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4.2 out of 5 stars
Doctor Who: Fear of the Dark: 50th Anniversary Edition
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1 of 2 people found the following review helpful
on 19 January 2003
The opening 100 pages (or thereabouts) of 'Fear of the Dark' are quite entertaining. Baxendale isn't the best author writing for Doctor Who book range, but in this story of deep space mining and eon-old evil he manages to create a little atmosphere and tension, and characters that, while quite lightly drawn, are interesting to read about.
However, as the novel approaches the 200 page mark Baxendale's lack of narrative verve starts to become a little irritating. Without an injection of good, inspired writing, a novel (however entertaining the ideas or the set up) will always start to come apart, unable to hold the readers attention as the cracks in the narrative begin to appear. In 'Fear of the Dark' there is simply too much padding, and not enough story. Slowly the secondary characters begin to die and we don't really care about it; people run around a lot, fall in holes, but without any real sense of what is happening; and the Doctor's companions avoid dying in ever more contrived ways, because they're clearly not going to be allowed to die in this novel (for obvious reasons). The many near-deaths of Nyssa become a bit daft by the end of it all. This is all a problem of unimaginative writing: some promising ideas, in a promising setting, are let down by a narrative that never really tries to do anything new. Baxendale doesn't, as they say, "think outside of the box".
And as the novel approaches its final 80 or so pages, Baxendale doesn't so much lose the plot, as run out of plot altogether. What plot there is forms a pathetically undramatic conclusion. In the novel's final chapters you can almost see the author grasping around for ways to make a silly and implausible conclusion seem epic and scientifically rational.
A quick read, with some engaging elements at the beginning, but not one to linger over too long.
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on 2 May 2013
Very enjoyable.. different and couldn't put it down! It's going to be one I read again and again. Great for the Doctors 50th anniversary
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4 of 6 people found the following review helpful
on 6 March 2003
As a definituve Dr Who fan this book was a golden ray of light - how ironic. The book all the way through sucks you in, ever wanting to read on. The pages leading up to the 'spilling of the beans' are very chilling but they must be read at night with a small light on.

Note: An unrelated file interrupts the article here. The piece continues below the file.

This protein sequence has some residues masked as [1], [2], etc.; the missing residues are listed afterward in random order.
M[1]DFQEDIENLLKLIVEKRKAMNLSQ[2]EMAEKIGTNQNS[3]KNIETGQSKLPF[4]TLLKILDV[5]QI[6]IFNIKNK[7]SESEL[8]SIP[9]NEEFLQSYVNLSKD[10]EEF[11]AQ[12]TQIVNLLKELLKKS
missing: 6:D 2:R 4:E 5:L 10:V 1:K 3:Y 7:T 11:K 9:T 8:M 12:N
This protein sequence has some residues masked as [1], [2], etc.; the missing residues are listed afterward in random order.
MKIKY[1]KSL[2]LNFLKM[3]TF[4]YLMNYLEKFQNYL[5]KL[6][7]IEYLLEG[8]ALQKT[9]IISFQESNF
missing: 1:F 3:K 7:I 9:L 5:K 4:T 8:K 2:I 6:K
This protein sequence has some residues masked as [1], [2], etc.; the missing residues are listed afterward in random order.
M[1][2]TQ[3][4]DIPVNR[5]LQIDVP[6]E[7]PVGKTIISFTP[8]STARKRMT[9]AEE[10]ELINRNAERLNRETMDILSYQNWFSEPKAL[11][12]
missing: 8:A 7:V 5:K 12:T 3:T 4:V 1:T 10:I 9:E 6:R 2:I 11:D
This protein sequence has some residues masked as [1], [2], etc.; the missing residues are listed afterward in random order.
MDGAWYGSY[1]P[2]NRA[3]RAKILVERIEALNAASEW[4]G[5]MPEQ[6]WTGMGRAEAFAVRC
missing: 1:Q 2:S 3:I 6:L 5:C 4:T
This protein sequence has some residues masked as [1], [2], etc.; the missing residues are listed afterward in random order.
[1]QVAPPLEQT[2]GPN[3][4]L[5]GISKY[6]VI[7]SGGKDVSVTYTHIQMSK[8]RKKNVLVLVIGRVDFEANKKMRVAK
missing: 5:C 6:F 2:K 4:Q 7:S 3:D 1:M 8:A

Any fan of Dr Who has to read this book, the fifth doctor as really at his best.
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1 of 2 people found the following review helpful
VINE VOICEon 29 January 2003
While Fear of the Dark is an easy and readable book it's real flaw is its failure to offer the reader anything new. The book cruises along on stock characters and situations, with the plot unraveling with such familiarity long term Who readers will find this book induces severe bouts of deva vu. Baxendales characterisation of The Doctor, Nyssa and Tegan is spot on, but its not enough to lift this book beyond being anything other than pedestrian.
With the BBC Who books release schedule halved to only 11 novels a year one would expect only the most inginious and inventive storylines to reach publication, as it is Fear of the Dark is so predictable it reads more like filler material.
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0 of 1 people found the following review helpful
on 15 June 2013
The dark is scary. The end.

That's pretty much the content of this novel, which features the fifth Doctor and his companions Tegan and Nyssa. The companions are recognisably themselves (Tegan particularly), but the Doctor is a fairly blank template. I rarely found this depiction of my favourite iteration of the character to be wholly authentic, although he doesn't do anything wildly aberrant either. For the most part, I simply found him off key. Perhaps it was the emptiness of the plot. A thingy, which is scary, hangs about being scary, and everyone is scared. The problem is that the thingy is only scary by implication. There are some good moments, mostly reminiscent of the movie Event Horizon, but they appear and then vanish again. They fail to build. And the ending itself is anticlimactic in the extreme, and left me wondering what all the fuss was about. This whole story was done with infinitely more flair and texture in the TV adventure The Curse of Fenric, and the hollow core of this book functions best in illustrating how much better that was.
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Excellent read
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on 8 June 2015
splendid
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0 of 3 people found the following review helpful
on 17 July 2009
Transaction and shipping went through with no problems except for corner of package open upon arrival causing a few page corners to be bent. Think this happened when going through customs. Apart from that very satisfied.
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